Leo, this is my 18th year racing xc, I race Sport Clydesdale or Sport age 50, and you beat me at NVDC by 21 minutes. If I'm being honest, I'm jealous when guys say "it was my first race and I got 1st place!" What's your secret? Years ago, roadies would show up at Sea Otter and race beginner xc and blow away the field, now it's really fit/fast guys who race 1x a year and technically are beginner racers. I've stopped worrying about sandbaggers, and just try to beat guys in my category who I've been racing against for a decade or more. Good luck next Sunday!
  • 04-13-2011
    Leopold Porkstacker
    Yep, they are going to let me “upgrade” to Cat 2. I am going there Thursday to pick up my registration information, so I have been informed that I can change things there.

    I will be riding Menso DeJong’s old Santa Cruz Superlight (sort of a grey/silver colour). This bike won the Sea Otter twice with him at the helm, I will just be happy to get within the top 20, from the sounds of the Cat 1 sandbagging rumours around here.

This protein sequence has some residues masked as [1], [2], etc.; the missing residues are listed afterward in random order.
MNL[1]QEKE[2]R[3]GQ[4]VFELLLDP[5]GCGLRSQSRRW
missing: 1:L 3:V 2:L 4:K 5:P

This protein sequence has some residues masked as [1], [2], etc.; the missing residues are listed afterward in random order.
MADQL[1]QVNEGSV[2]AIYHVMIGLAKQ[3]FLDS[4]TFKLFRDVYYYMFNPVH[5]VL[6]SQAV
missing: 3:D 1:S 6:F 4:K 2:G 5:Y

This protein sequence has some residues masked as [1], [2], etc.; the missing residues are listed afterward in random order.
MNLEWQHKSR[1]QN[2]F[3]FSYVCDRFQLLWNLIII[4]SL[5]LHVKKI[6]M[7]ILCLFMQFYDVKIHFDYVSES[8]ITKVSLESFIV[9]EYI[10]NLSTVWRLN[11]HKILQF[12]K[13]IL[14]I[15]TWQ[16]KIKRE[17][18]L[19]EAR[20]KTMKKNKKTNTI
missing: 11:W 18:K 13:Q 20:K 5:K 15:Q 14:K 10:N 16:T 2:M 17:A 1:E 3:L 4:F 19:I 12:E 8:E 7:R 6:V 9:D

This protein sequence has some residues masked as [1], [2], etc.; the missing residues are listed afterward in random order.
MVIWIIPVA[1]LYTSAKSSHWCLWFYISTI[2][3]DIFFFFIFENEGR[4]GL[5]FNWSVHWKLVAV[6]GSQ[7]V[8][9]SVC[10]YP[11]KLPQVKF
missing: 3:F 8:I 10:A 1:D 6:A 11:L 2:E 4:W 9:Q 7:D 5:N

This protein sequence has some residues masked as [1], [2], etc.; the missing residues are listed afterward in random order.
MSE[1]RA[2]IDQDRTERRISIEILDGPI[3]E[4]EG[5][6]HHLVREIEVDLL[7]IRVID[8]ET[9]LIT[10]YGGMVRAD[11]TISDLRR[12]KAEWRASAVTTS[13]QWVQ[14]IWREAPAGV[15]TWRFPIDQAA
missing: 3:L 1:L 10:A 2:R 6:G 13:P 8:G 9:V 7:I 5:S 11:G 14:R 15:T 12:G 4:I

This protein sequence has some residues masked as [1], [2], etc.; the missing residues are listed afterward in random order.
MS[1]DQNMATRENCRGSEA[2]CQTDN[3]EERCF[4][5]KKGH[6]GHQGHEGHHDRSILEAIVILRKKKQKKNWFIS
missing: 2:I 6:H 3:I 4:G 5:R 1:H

• 04-13-2011
    Leopold Porkstacker
    Quote:

    Originally Posted by bradmtb
    Leo, this is my 18th year racing xc, I race Sport Clydesdale or Sport age 50, and you beat me at NVDC by 21 minutes. If I'm being honest, I'm jealous when guys say "it was my first race and I got 1st place!" What's your secret? Years ago, roadies would show up at Sea Otter and race beginner xc and blow away the field, now it's really fit/fast guys who race 1x a year and technically are beginner racers. I've stopped worrying about sandbaggers, and just try to beat guys in my category who I've been racing against for a decade or more. Good luck next Sunday!

    Thanks for the compliments. Here is my only reasoning for my performance—my training rides in March, 96% of them having been ridden on a sub-50 pound bike with heavy 65mm wide rims: